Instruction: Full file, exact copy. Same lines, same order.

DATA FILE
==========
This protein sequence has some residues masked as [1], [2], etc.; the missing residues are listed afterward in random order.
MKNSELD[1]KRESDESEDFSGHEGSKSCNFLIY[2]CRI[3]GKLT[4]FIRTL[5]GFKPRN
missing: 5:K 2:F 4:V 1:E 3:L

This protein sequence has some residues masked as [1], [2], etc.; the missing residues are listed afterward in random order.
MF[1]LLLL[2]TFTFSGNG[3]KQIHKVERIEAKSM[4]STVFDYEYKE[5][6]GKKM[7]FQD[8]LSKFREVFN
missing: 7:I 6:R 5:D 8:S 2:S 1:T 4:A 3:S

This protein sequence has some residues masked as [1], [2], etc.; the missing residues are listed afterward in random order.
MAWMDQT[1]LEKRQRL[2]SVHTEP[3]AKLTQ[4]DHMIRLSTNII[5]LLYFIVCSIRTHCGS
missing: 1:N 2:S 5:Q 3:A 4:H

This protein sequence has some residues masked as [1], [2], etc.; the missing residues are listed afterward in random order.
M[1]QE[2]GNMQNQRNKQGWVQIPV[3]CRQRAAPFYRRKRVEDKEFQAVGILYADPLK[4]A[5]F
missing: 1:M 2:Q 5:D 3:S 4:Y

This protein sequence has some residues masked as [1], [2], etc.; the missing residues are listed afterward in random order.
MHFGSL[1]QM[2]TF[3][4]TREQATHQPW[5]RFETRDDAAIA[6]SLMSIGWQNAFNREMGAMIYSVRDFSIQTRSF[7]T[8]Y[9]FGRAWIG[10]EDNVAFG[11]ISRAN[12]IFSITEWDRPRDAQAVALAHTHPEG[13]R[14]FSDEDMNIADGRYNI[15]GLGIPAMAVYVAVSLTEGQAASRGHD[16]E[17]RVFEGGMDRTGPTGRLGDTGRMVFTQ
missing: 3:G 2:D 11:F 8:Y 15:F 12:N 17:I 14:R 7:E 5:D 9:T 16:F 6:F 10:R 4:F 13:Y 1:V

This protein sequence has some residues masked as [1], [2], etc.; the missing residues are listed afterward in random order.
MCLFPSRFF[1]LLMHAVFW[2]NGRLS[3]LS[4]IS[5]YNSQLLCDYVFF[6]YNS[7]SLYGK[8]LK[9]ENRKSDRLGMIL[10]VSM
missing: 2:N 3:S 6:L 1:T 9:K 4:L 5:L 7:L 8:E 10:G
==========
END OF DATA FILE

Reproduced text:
This protein sequence has some residues masked as [1], [2], etc.; the missing residues are listed afterward in random order.
MKNSELD[1]KRESDESEDFSGHEGSKSCNFLIY[2]CRI[3]GKLT[4]FIRTL[5]GFKPRN
missing: 5:K 2:F 4:V 1:E 3:L

This protein sequence has some residues masked as [1], [2], etc.; the missing residues are listed afterward in random order.
MF[1]LLLL[2]TFTFSGNG[3]KQIHKVERIEAKSM[4]STVFDYEYKE[5][6]GKKM[7]FQD[8]LSKFREVFN
missing: 7:I 6:R 5:D 8:S 2:S 1:T 4:A 3:S

This protein sequence has some residues masked as [1], [2], etc.; the missing residues are listed afterward in random order.
MAWMDQT[1]LEKRQRL[2]SVHTEP[3]AKLTQ[4]DHMIRLSTNII[5]LLYFIVCSIRTHCGS
missing: 1:N 2:S 5:Q 3:A 4:H

This protein sequence has some residues masked as [1], [2], etc.; the missing residues are listed afterward in random order.
M[1]QE[2]GNMQNQRNKQGWVQIPV[3]CRQRAAPFYRRKRVEDKEFQAVGILYADPLK[4]A[5]F
missing: 1:M 2:Q 5:D 3:S 4:Y

This protein sequence has some residues masked as [1], [2], etc.; the missing residues are listed afterward in random order.
MHFGSL[1]QM[2]TF[3][4]TREQATHQPW[5]RFETRDDAAIA[6]SLMSIGWQNAFNREMGAMIYSVRDFSIQTRSF[7]T[8]Y[9]FGRAWIG[10]EDNVAFG[11]ISRAN[12]IFSITEWDRPRDAQAVALAHTHPEG[13]R[14]FSDEDMNIADGRYNI[15]GLGIPAMAVYVAVSLTEGQAASRGHD[16]E[17]RVFEGGMDRTGPTGRLGDTGRMVFTQ
missing: 3:G 2:D 11:F 8:Y 15:F 12:N 17:I 14:R 7:E 5:D 9:T 16:F 6:F 10:R 4:F 13:Y 1:V

This protein sequence has some residues masked as [1], [2], etc.; the missing residues are listed afterward in random order.
MCLFPSRFF[1]LLMHAVFW[2]NGRLS[3]LS[4]IS[5]YNSQLLCDYVFF[6]YNS[7]SLYGK[8]LK[9]ENRKSDRLGMIL[10]VSM
missing: 2:N 3:S 6:L 1:T 9:K 4:L 5:L 7:L 8:E 10:G